This website is unfortunately in use much longer than anticipated. By now, the media have bought some competent chart data. Also counting the days since the initial outbreak does not make much sense any more. Therefore, I aligned the charts by date for those who are here to get the statistics computed in javascript by their browser. You can find the original version here.

The following charts are based on live data from https://github.com/pomber/covid19, which in turn sources jhu.edu.

Countries to compare

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Contents

#

Here, confirmed refers to a case being **reported** in contrast
to a
case
being **infected**.
Therefore, fluctuations are introduced by working days (e.g. less tests performed on weekends &
holidays).

Spreading rate measures

# The infection rate can be visualised intuitively as the *doubling time*,
i.e. the time it takes for the confirmed count to double.

# Yet another way to represent the same data is the effective reproduction number R.

# Yet another way to represent the same data is the 7-Day incidence.

However, this representation is numerically unstable as it diverges to infinity as the infection rate approaches to 1.0.

# Yet another way to represent the same data is the effective reproduction number R.

It is very similar the infection rate. However, instead of comparing the
the absolute number of *confirmed* from day to day, the change in *confirmed* over a period of time is
used.
Therefore, R becomes 0.0 if there are no new infections.

The number R determines which proportion of the population must be vaccinated to stop the disease.
Generally speaking: the higher R, the higher the proportion.

There is a variety of models to
estimate R.
I went with a rather naive approach (see code), so the actual numbers may vary from official reports.

# Yet another way to represent the same data is the 7-Day incidence.

This measures the number of infected per 100.000 over the last 7-Days. This too, measures the effective reproduction of the virus. But the different unit makes this more understandable I guess.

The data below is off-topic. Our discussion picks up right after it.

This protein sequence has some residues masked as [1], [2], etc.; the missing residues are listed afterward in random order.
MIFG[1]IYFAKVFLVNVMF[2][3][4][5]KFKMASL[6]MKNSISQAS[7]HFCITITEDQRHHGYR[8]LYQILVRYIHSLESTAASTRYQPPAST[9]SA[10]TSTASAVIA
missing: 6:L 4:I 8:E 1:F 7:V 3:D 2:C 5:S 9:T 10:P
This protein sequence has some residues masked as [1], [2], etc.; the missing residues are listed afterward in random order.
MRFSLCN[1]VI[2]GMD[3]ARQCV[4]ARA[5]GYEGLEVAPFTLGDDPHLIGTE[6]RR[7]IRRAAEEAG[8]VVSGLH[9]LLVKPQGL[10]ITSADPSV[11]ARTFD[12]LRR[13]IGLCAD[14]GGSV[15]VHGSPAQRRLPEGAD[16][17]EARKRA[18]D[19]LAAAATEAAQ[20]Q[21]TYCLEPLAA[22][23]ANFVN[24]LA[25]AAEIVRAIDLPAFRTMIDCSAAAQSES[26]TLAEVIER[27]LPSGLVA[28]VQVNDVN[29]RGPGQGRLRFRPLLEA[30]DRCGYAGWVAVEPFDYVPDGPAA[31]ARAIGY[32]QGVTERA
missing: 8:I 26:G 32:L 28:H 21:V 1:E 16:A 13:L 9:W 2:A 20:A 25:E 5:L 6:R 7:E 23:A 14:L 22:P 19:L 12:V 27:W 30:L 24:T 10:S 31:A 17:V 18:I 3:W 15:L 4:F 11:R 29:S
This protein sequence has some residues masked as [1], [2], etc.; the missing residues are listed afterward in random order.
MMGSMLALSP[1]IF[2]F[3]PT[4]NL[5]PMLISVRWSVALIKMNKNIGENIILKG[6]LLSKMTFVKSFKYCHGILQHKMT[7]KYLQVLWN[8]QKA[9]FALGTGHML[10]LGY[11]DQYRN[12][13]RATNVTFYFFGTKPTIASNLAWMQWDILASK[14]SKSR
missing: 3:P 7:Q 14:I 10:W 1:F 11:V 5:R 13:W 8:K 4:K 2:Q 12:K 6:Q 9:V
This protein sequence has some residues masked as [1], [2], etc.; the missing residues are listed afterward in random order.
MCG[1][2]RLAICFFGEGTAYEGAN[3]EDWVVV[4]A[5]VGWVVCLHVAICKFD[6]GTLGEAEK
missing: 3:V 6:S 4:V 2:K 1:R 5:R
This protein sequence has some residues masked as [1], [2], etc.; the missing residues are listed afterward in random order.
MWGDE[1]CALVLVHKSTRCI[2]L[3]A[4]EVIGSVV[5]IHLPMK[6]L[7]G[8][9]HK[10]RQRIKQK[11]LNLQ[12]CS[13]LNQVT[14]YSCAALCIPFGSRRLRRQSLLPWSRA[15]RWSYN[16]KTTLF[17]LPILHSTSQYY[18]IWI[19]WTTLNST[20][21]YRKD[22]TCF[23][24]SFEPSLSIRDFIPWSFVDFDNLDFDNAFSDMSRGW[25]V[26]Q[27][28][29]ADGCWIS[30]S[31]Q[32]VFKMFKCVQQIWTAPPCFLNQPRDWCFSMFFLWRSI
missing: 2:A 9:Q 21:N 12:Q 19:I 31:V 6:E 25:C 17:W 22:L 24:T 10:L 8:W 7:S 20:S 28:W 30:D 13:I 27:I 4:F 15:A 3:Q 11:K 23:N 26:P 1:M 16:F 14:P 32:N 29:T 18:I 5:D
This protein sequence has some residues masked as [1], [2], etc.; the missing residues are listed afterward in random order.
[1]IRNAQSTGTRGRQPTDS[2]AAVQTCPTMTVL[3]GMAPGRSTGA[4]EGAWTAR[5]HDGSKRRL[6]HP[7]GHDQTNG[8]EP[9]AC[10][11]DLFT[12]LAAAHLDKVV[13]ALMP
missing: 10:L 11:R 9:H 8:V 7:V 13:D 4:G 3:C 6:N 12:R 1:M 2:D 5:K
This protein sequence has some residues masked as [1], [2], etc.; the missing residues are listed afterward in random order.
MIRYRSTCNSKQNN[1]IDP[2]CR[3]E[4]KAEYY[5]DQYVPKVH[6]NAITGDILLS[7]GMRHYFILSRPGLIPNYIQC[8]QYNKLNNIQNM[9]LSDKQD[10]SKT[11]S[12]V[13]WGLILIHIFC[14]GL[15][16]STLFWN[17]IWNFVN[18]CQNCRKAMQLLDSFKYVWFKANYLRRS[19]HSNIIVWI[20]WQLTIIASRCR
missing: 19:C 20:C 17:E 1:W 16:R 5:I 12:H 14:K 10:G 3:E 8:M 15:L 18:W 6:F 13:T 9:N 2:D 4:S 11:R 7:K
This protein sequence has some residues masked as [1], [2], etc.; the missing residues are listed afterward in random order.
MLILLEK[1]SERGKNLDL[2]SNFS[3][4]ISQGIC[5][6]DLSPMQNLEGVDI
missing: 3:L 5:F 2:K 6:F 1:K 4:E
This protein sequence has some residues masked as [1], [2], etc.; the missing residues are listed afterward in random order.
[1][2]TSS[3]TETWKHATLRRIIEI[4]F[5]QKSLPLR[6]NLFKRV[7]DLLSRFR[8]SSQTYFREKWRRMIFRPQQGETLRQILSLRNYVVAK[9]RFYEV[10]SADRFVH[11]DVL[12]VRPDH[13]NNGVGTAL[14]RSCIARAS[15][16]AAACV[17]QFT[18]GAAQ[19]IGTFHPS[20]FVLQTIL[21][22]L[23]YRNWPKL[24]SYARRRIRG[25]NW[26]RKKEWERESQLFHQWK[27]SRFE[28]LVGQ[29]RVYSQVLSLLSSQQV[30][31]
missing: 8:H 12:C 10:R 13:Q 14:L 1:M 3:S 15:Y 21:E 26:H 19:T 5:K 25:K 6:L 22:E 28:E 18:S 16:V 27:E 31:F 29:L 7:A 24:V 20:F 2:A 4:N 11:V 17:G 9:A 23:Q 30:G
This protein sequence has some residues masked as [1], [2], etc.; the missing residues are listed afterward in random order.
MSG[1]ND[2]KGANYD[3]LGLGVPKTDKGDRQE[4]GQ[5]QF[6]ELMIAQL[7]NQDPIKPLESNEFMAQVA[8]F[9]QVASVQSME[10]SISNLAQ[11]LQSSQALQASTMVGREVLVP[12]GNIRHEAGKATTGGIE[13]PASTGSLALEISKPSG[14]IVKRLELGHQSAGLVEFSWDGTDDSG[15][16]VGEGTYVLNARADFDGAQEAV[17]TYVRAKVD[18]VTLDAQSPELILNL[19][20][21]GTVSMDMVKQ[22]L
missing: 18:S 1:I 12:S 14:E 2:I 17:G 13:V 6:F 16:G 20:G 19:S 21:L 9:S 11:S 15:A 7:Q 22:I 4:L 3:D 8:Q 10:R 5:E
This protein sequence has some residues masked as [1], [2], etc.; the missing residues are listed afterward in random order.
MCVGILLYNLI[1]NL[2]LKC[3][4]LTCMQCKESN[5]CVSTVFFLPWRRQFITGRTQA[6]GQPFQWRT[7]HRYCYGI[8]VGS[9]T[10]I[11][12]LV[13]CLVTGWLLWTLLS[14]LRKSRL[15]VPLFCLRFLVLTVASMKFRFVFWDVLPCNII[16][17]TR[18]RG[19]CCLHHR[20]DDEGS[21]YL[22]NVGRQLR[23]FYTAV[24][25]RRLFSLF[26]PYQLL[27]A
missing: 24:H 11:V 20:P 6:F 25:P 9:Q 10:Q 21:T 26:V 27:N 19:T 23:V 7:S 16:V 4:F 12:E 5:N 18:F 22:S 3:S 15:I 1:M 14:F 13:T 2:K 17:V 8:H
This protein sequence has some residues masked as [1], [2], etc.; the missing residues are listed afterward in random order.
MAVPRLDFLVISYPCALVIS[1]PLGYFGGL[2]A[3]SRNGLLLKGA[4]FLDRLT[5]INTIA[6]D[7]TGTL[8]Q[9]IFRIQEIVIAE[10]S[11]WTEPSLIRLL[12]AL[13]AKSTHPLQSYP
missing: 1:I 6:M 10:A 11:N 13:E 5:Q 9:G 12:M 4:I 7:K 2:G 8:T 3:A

The population count to compute the incidence is based on data from
wikipedia

#
However, *confirmed* does not mean the same between different countries and even in the same country
at
different time points of the epidemic. This is due to the sampling bias induced by the limited amount of
corona test kits.
In the early days of the epidemic there are enough kits to test everyone, so many cases that do not yet show
symptoms are tested.
With ongoing spread, we hit limits on test-kit and health-system capacities and the focus shifts to testing
severe cases only. This in turn pushes the fatality rate.

A significant increase of the fatality rate indicates that

- the confirmed count is being under-estimated.
- the health-system capacites being exhausted.

Conversely, a decrase of the fatality rate indicates that

- the confirmed count was previously under-estimated. (e.g. by the exhaustion of the health system and focusing on severe cases)

We are only talking about an *estimate* of fatality rate here, as we cannot measure the true
fatality
rate while the epidemic is ongoing. For us the relative rate between countries is sufficient. Therefore
we simpliy chose the optimisitic deaths by confirmed ratio here.

#
In contrast to the fatality rate, the mortality rate below is shown in dead per million inhabitants.
This makes it independant of whether the confirmed count is estimated correctly. In most cases both will be
correlated.

However, the mortality rate is a better indicator of the influence of the pandepic on a countries society and economy - especially when the health-system is exhausted.

The population count to compute the mortality is based on data from
wikipedia

Source-code: https://github.com/paroj/arewedeadyet

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